“Whether you realize it or not, information about your professional work is being accumulated online,” says Oregon neurologist Jeff Kraakevik, MD. “Your digital profile is your ‘footprint’ on the internet.” It is the sum total of all the posts (social media or articles) about you and your work ever put on the internet—by you or anyone else. If you want some control over that, you are going to have to get online.

Many of your colleagues are already there and so are your patients (present and future). According to the Pew Research Center, about 90 percent of all Americans use the internet and almost 70 percent are using social media to connect with each other and gather information. They could be sharing or reading information about you right now.

You have a chance to steer this ship by building a positive professional profile on social media. Here, you can counter misconceptions or negative information about yourself and your work. You can also engage with your peers, meet other neurologists, and build up your clinical practice by attracting new patients and referral sources.

Kraakevik says he started with Facebook in 2003 and then Twitter in 2009 (@ohsuneuro), and he recommends starting out with a personal profile. This way, he says, you can make mistakes. “It’s one thing to make a social faux pas to your friends than to do so with a professional audience.” Once you sign up for a social media platform, he recommends first just “listen.” This way you can find your niche, learn the platform’s capabilities, and see what people are not doing.

Social media is a dynamic playing field; platforms come and go, and the ones that stick around morph over time. Choosing the right social media platform depends on the type of practice you have, what your goals are, and who you are trying to reach. Here is a list and description of the top players most relevant to neurologists today:


Considered the resume of today by many, it is used primarily for building professional connections. It’s not a place to post cute cat videos, but it’s good for sharing research and job openings.


Short, sweet and fast-paced, it is used for personal, political, and professional purposes by all walks of life. It can be difficult to keep up with the constant stream of posts unless you follow people wisely and make use of hashtag (#) identifiers. You can find the top healthcare hashtags on Symplur.com. Because Twitter is so diverse, you will likely find a niche that is right for you.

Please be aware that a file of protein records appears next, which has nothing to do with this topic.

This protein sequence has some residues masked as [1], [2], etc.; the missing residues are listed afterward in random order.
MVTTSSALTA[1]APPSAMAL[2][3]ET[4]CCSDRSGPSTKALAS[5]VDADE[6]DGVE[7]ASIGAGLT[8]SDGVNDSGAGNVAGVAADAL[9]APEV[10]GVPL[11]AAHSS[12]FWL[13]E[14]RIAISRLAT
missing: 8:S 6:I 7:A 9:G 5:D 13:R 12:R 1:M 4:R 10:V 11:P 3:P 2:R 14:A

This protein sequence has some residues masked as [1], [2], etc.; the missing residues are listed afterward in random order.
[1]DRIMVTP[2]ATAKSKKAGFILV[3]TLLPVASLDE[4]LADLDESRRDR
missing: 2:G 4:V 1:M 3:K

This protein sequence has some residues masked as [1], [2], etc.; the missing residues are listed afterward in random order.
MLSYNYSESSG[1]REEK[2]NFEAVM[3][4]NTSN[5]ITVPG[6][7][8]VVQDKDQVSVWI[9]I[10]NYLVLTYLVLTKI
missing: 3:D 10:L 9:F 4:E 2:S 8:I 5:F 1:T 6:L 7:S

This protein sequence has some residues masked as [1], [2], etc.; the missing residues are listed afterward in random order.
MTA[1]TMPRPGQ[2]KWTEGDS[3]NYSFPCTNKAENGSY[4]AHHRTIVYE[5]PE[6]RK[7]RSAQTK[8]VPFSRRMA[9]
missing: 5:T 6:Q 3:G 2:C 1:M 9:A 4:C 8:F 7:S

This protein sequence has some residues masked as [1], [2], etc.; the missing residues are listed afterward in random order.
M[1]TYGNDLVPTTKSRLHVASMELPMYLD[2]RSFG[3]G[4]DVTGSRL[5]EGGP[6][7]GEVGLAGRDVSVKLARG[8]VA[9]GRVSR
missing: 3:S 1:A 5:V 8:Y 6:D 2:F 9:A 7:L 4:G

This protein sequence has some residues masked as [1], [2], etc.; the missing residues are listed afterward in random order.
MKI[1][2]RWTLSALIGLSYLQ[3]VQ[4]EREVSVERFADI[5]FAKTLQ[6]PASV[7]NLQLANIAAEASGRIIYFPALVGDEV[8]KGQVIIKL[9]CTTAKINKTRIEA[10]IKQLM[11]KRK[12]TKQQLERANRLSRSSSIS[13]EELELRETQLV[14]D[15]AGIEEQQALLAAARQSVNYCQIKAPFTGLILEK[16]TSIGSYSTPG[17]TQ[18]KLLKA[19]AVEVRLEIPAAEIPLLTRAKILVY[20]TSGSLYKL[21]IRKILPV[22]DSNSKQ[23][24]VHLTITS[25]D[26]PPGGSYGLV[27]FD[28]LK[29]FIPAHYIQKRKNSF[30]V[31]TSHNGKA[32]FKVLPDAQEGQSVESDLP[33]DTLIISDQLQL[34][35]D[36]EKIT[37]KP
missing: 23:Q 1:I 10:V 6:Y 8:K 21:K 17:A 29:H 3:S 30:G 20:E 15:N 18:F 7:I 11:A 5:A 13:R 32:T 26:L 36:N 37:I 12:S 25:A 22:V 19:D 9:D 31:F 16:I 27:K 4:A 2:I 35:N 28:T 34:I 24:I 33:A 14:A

More on the personal side, but increasingly political, it generally has an older demographic, with little use by teens and young adults. This is the place to post that cute cat video and pictures of your last office party. It is also good for local businesses as a friendly place to reach people in their community.


This platform is exclusively for medical professionals. Unlike the other platforms mentioned, it claims to be HIPAA secure and encrypted. This is a good place to connect with other neurologists, referral sources, and researchers.


Many physicians are making use of video to share educational material with their patients and to market their practices. This is the place to be if you are skilled at communicating this way or have information that is visually compelling to share.


This is where you will find young people. It is great for direct messages, selfies with fun filters, and video capabilities. This might be a good platform if you have a largely pediatric practice.

If you are a complete newbie with social media, Kraakevic recommends that you “Find other neurologists who are already on social media. There is a learning curve and they have probably figured out some things.” They can share their errors and help you decide which platforms might be most useful for you and your practice.

Before you charge in though, it is important to know that being a physician or representing a practice means there are a few more rules than usual. Read our post, To Tweet or Not to Tweet: Social Media Guidelines for Physicians, to learn all about that.